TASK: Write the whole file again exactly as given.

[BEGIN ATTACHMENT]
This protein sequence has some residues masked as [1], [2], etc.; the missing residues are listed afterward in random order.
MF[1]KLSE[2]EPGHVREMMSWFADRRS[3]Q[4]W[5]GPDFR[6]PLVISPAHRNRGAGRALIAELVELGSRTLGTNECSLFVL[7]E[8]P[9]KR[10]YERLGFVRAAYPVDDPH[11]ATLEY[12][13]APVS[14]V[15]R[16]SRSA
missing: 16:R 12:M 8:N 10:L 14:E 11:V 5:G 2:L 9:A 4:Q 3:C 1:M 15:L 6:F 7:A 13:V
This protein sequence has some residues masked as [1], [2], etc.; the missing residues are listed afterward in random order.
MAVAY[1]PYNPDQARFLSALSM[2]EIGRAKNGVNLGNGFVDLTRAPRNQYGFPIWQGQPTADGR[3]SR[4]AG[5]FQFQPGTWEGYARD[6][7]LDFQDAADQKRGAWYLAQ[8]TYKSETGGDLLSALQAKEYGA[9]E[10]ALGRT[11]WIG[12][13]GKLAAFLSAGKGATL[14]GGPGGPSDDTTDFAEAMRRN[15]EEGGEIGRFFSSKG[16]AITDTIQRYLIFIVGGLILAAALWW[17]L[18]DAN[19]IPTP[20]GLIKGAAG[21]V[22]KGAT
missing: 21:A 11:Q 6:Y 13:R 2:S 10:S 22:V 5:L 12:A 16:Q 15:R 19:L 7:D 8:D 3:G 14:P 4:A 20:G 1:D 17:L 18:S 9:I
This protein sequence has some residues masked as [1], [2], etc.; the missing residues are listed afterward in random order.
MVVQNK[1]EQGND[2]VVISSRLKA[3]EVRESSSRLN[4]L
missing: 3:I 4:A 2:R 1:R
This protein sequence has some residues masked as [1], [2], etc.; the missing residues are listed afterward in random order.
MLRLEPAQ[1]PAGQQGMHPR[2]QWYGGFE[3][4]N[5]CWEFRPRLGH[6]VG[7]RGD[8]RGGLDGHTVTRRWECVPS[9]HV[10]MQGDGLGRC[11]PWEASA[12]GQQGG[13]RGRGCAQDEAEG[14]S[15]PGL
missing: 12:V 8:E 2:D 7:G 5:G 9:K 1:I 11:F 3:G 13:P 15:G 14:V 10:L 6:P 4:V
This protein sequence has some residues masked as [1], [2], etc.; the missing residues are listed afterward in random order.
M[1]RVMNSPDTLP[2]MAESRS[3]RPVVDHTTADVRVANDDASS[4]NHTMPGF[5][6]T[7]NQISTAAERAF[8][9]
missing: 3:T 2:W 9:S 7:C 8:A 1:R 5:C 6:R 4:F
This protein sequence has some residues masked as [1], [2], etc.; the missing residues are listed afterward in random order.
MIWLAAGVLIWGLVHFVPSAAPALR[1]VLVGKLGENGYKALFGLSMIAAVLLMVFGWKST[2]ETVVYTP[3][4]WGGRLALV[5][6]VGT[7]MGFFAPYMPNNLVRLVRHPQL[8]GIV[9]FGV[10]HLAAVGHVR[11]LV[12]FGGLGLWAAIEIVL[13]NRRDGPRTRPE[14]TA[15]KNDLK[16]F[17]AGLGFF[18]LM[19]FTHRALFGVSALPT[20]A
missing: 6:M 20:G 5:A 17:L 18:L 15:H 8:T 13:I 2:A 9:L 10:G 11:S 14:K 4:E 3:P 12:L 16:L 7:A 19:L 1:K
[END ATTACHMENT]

This protein sequence has some residues masked as [1], [2], etc.; the missing residues are listed afterward in random order.
MF[1]KLSE[2]EPGHVREMMSWFADRRS[3]Q[4]W[5]GPDFR[6]PLVISPAHRNRGAGRALIAELVELGSRTLGTNECSLFVL[7]E[8]P[9]KR[10]YERLGFVRAAYPVDDPH[11]ATLEY[12][13]APVS[14]V[15]R[16]SRSA
missing: 16:R 12:M 8:N 10:L 14:E 11:V 5:G 2:L 9:A 4:Q 3:C 1:M 15:L 6:F 7:A 13:V
This protein sequence has some residues masked as [1], [2], etc.; the missing residues are listed afterward in random order.
MAVAY[1]PYNPDQARFLSALSM[2]EIGRAKNGVNLGNGFVDLTRAPRNQYGFPIWQGQPTADGR[3]SR[4]AG[5]FQFQPGTWEGYARD[6][7]LDFQDAADQKRGAWYLAQ[8]TYKSETGGDLLSALQAKEYGA[9]E[10]ALGRT[11]WIG[12][13]GKLAAFLSAGKGATL[14]GGPGGPSDDTTDFAEAMRRN[15]EEGGEIGRFFSSKG[16]AITDTIQRYLIFIVGGLILAAALWW[17]L[18]DAN[19]IPTP[20]GLIKGAAG[21]V[22]KGAT
missing: 21:A 11:Q 6:Y 13:R 2:S 10:S 22:V 5:L 12:A 16:Q 15:R 19:L 7:D 8:D 3:G 14:P 4:A 20:G 1:D 17:L 18:S 9:I
This protein sequence has some residues masked as [1], [2], etc.; the missing residues are listed afterward in random order.
MVVQNK[1]EQGND[2]VVISSRLKA[3]EVRESSSRLN[4]L
missing: 3:I 4:A 2:R 1:R
This protein sequence has some residues masked as [1], [2], etc.; the missing residues are listed afterward in random order.
MLRLEPAQ[1]PAGQQGMHPR[2]QWYGGFE[3][4]N[5]CWEFRPRLGH[6]VG[7]RGD[8]RGGLDGHTVTRRWECVPS[9]HV[10]MQGDGLGRC[11]PWEASA[12]GQQGG[13]RGRGCAQDEAEG[14]S[15]PGL
missing: 12:V 8:E 2:D 7:G 5:G 9:K 1:I 11:F 3:G 13:P 15:G 14:V 10:L 6:P 4:V
This protein sequence has some residues masked as [1], [2], etc.; the missing residues are listed afterward in random order.
M[1]RVMNSPDTLP[2]MAESRS[3]RPVVDHTTADVRVANDDASS[4]NHTMPGF[5][6]T[7]NQISTAAERAF[8][9]
missing: 3:T 2:W 9:S 7:C 8:A 1:R 5:C 6:R 4:F
This protein sequence has some residues masked as [1], [2], etc.; the missing residues are listed afterward in random order.
MIWLAAGVLIWGLVHFVPSAAPALR[1]VLVGKLGENGYKALFGLSMIAAVLLMVFGWKST[2]ETVVYTP[3][4]WGGRLALV[5][6]VGT[7]MGFFAPYMPNNLVRLVRHPQL[8]GIV[9]FGV[10]HLAAVGHVR[11]LV[12]FGGLGLWAAIEIVL[13]NRRDGPRTRPE[14]TA[15]KNDLK[16]F[17]AGLGFF[18]LM[19]FTHRALFGVSALPT[20]A
missing: 6:M 20:G 5:A 17:L 18:L 15:H 8:T 13:I 2:A 9:L 10:G 11:S 14:K 4:E 3:P 12:L 16:L 7:A 19:L 1:K